Thank you. I will reach out.Yes, then you make a small adjustment to the dose.
Then after a week or two of the consistency of the new training regime the body adjusts itself and typically I find my INR response returns to where it was before.
The same thing occurs at the end if the season
This becomes clearer with a good recording system. Reach out if you want to show you.
My INR dropped slightly out of range and I made a small adjustment. A few more adjustments over the next few weeks followed. Ultimately, to stay in range I had to up my warfarin dose from 6.5 to 7.5mg/day.
I'm now at 6.75mg per day, which has been my sweet spot for most of my time on warfarin.
Absolutely.This is the benefit and importance of self testing and testing often. If I went 30+ days between tests, my INR could have stayed low for weeks before adjustments were made, which is not a good thing. But, weekly testing allowed me to make little tweeks in a timely manner and stay in range. This enabled me to limit my time out of range to just a few days and stay mostly out of the danger zone.
A little more often than once per week. I normally test once per week, but when my INR seemed to be moving, I was testing probably every 4 or 5 days, until it stabilized.Thanks for all of your info Chuck. I'm finding the same thing with increasing my cardio exercise. How often were you testing when you went from 6.5 to 7.5 mg?
As indicated above, I test about once a week. If I'm stable for several weeks, I sometimes will let it go 9 or 10 days before testing. But, I try not to get complacent like that and try to stick to weekly as the ideal. If I am out of range, I test more often. I might test again after 2 to 4 days, depending on a view variables. Ideally, I like to make my adjustments when I get to the upper or lower edge of my range, rather than wait until I go out of range. It also depends whether I am high or low. If I get a reading of 1.8, I'm more likely to test after about 2 days, to make sure that my adjustment got things going in the right direction. On the other hand, if I find myself at 3.2, I am not as concerned about it, and might adjust, then wait 4-5 days before re-testing.How many times per week are you testing at your sweet spot? When you go out of range, how often do you test at that time?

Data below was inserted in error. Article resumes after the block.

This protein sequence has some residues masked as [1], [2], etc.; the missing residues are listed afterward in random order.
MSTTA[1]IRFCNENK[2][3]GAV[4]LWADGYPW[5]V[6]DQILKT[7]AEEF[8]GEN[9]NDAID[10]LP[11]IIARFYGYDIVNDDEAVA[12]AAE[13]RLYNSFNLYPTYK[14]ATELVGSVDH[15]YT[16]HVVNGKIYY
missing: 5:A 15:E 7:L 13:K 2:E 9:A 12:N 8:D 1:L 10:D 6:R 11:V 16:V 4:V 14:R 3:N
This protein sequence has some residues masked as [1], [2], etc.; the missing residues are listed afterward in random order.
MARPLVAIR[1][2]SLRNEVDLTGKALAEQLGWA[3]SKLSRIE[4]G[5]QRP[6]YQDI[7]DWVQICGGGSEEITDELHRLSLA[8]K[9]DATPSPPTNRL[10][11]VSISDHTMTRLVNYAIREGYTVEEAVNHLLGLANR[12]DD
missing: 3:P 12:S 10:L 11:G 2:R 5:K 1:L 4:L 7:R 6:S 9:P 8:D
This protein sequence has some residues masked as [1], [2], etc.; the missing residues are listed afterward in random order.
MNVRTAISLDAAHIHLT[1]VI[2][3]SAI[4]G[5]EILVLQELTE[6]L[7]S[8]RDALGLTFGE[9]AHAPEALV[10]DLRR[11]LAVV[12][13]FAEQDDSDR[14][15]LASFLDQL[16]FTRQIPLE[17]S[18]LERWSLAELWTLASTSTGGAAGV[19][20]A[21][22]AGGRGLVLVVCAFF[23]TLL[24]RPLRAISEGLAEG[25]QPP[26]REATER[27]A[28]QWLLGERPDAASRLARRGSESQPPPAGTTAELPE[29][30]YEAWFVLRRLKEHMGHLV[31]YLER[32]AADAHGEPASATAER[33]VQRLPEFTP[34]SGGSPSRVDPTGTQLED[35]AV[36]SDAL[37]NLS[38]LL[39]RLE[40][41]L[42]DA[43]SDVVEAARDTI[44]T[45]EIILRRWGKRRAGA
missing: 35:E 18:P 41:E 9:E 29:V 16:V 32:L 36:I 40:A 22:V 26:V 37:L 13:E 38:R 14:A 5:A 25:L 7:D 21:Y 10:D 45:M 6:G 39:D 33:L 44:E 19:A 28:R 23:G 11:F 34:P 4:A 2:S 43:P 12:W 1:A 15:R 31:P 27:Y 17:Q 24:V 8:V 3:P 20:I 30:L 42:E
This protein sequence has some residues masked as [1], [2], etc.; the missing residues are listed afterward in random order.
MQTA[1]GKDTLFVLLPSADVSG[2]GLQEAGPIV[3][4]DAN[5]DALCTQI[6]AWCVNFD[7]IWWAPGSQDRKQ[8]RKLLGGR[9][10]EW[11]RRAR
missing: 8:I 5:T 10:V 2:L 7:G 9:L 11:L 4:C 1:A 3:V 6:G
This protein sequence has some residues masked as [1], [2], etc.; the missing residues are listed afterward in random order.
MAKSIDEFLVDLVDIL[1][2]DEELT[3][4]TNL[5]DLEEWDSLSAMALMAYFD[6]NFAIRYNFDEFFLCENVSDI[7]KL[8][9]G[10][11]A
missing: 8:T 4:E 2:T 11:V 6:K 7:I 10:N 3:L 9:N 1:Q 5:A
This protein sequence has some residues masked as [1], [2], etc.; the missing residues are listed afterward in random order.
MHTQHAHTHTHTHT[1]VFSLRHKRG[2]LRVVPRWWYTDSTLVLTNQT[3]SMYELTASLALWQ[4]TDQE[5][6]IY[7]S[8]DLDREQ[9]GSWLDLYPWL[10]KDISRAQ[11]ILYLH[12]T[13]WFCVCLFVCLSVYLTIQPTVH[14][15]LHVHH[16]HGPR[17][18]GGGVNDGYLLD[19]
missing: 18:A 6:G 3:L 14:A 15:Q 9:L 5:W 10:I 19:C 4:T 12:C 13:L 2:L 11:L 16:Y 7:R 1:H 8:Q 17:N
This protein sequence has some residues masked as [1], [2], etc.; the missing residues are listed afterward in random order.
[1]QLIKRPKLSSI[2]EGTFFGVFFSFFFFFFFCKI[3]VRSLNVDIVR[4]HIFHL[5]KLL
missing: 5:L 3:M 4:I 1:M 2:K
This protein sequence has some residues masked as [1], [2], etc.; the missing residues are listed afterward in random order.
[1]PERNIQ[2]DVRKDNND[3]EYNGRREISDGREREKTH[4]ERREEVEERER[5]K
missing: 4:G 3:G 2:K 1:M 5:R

How are you getting 0.25 mg
this is of course easier if your dose is something with a longer half life (warfarin) and your dose isn't something low like 1.25mgThen I dose 6.5mg one day, then 7mg the next day and continue alternating this way through the week. This brings me to 6.75mg/day.
I am a lifelong runner. However, I will say that at 60 (years old) my miles are 1/3 to 1/2 what they were at 40.
Interesting data. I'm just curious, what's the different in the typical daily miles run in these years?My average this year runs 3.1 and in 2006 it was 2.6.
indeed, and while we're measuring here I'll share that when I shared this graph with my cardiologist his first words were "wow, you're really stable"I noticed that you, like me, need the full 1.0 spread (2.5-3.5 INR) to be considered "well managed".
As you might guess, it's pretty varied! Runners tend to think in terms of miles/week. When I was younger I'd run 40-60 miles/week all year round. I might peak at 70 during marathon training (spring/summer). Short days were 5 miles and long runs would reach 20.Interesting data. I'm just curious, what's the different in the typical daily miles run in these years?
Thanks, the weekly averages are perfectly fine for me. Was wondering about how much of a workout you did. (If indeed the exercise was the sole explanation for the INR difference... in which case I doubt the effect is relevant for the vast majority of people.)As you might guess, it's pretty varied! Runners tend to think in terms of miles/week. When I was younger I'd run 40-60 miles/week all year round.
It's more than what I've ever run, to be honest Seems like quite a good workout!These days I run 20-30 miles per week. 3-5 per day and my long runs seldom exceed 10 miles.